Chile’s plastic bag ban opens possibilities for the future

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By Zoe Baillargeon
 
Among the many problems facing the health of planet Earth, the issue of plastics pollution is one of the most pressing. And the ubiquity of plastic bags is a particular scourge for our environment.
 
Plastic bags have a way of getting around. Blown by the wind, washed away in water, tossed on the ground by a person, they travel, meander, drift, and end up where they shouldn’t: a faraway field, the branch of a tree, or, in the ocean where it becomes some poor creature’s last supper.
 
Used for a minute, that bag will take 500 years to decompose, or choke a sea turtle.
 
Many countries and cities have already taken steps to eliminate plastic bag usage by banning them, and recently Chile joined them by becoming the first South American country to ban single-use plastic bags.
 
The effort in Chile began back in October 2017 when then-president Michelle Bachelet proposed and eventually signed legislation prohibiting the sale of single-use plastic bags in 102 coastal communities, hoping that that would cut down on the 8 million tons of plastic waste that enters Chilean seas each year along its 4,300-kilometer (2,671 miles) long coastline. Government statistics show that the country currently goes through about 3.4 million plastic bags a year.
 
Recently, the current Sebastian Piñera government amended the Bachelet law to include the entire country of Chile. Owners of large-scale retail operations have six months to comply, but smaller businesses, like family-owned mercados, have two years to make the switch.
 
 
Chilean President Sebastian Pinera announcing the country's enlargement of the plastic ban. Photo: Gobierno de Chile Chilean President Sebastian Pinera announcing the country's enlargement of the plastic ban. Photo: Gobierno de Chile


 

The new law prohibiting plastic bags has given rise to new hope for activists and experts seeking to ban other kinds of plastics, or expand and improve recycling programs, which has proved to be huge problem for Chile. In 2016, a study by the Organization for Economic Co-operation and Development (OECD) found that only 4% of waste in Chile was recycled, which Chile’s congress sought to remedy with a law in 2017 that seeks to raise the number to 30%.
 
“It is a positive step,” said Flavia Liberona, executive director of the Santiago-based Terram Foundation, about the new plastic bags ban to The New York Times. “It opens the door to move forward and discuss other related problems, like the use of plastic food packaging and recycling.”
 
Chile has an especially vested interest in banning multiple forms of plastic along its lengthy coastline, because as it is heavily reliant on the ocean for fishing, keeping plastic out of the sea is imperative. Even when plastic breaks down, it never fully goes away; it just gets smaller and smaller until it becomes “microplastic,” which then end up in the stomach of fish and other sea creatures, and then, inevitably, on our plates for dinner.
 
But change rarely comes easy, and while public opinion is generally in favor of the ban, it will most likely take a while to adjust. Going to the store will now require people to think ahead, remembering to keep reusable bags in their purses and backpacks at all times. Starting to reevaluate humanity’s relationship to plastic will take serious effort and willpower. It will take work, and the whole point of plastic was that it took zero work. Making consumers care and want to make the change is half the battle, which is why grassroots efforts to promote ending plastic usage are so important, like the Plastic Free July campaign that operates in 150 countries and is encouraging people to go plastic free for a month as a way to help form new habits.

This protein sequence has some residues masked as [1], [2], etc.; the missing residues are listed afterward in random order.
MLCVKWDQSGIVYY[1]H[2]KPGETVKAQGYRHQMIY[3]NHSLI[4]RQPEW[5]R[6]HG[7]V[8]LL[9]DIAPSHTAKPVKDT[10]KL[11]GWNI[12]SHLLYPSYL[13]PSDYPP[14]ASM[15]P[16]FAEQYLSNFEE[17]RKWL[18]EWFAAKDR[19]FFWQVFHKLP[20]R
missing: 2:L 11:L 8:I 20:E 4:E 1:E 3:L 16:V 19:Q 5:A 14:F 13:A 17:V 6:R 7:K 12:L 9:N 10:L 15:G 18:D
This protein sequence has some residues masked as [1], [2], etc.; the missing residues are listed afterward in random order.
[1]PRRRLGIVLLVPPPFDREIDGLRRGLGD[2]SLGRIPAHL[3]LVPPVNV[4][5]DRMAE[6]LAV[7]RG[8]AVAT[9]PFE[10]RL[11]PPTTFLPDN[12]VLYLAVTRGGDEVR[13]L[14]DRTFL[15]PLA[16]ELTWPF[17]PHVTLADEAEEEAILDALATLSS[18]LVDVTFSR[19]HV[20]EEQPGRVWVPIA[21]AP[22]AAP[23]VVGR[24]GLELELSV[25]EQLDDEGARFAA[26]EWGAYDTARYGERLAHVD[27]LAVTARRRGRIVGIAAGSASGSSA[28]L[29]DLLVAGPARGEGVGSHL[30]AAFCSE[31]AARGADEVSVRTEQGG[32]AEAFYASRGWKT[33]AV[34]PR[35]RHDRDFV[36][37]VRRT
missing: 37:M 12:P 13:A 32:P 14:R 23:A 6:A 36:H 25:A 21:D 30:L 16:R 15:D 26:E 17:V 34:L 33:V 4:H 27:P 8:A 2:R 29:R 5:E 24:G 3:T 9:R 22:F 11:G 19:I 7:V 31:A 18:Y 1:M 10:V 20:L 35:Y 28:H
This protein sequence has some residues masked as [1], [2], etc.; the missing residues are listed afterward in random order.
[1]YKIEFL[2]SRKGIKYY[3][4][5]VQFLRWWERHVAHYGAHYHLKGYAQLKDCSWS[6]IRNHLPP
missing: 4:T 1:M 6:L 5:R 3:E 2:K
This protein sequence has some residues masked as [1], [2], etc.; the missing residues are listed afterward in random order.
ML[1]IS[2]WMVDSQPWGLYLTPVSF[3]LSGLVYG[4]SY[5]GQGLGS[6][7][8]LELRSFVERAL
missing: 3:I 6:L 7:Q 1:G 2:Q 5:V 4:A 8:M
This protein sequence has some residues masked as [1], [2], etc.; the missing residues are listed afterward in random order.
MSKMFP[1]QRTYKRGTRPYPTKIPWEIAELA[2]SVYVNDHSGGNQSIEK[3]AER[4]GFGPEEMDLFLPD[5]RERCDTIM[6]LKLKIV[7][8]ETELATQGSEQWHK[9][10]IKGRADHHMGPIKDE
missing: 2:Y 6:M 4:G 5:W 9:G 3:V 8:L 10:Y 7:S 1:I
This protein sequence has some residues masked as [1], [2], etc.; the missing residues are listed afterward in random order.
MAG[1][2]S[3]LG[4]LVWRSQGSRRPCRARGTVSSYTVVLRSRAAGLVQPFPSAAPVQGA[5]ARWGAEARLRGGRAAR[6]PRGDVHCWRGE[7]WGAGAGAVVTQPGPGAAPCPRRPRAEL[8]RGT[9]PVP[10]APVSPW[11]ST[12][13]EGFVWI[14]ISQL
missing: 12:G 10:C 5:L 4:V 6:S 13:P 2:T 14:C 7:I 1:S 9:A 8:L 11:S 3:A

Chilean surfer Ramon Navarro collecting plastics on a beach in the Maldives. Photo: Corona and Parley for the OceansChilean surfer Ramon Navarro collecting plastics on a beach in the Maldives. Photo: Corona and Parley for the Oceans


 

But this reporter has seen a few things that make her think that the change is more than underway here in Chile. Go to any weekend street market in the country and enterprising creative minds are making reusable cotton bags with all manner of whimsical or trendy designs. People are indeed increasingly bringing their own reusable bags to the grocery store, and the stores are now promoting their own reusable options.
 
And the moment when, as I was preparing to leave my boyfriend’s mother’s house after lunch, she waylaid me with a “Oh wait, I almost forgot!” before disappearing into another room and emerging a few minutes later bearing an armload of reusable cotton bags in varied styles.
 
“Here, take a few to use! I just bought a bunch!” She fanned them out along her arm.
 
I told her we already had many such bags at home, but she insisted. I selected one with a pattern similar to that of aspen bark. I now use it most times I go shopping. But what I loved most of all about the encounter was her enthusiasm, her eagerness to share and make sure that those she cared about could also take part in using fewer plastic bags. It was the passing on of the responsibility, the “let’s do it together.”
 
We all move forward together so we can change together.
 
 

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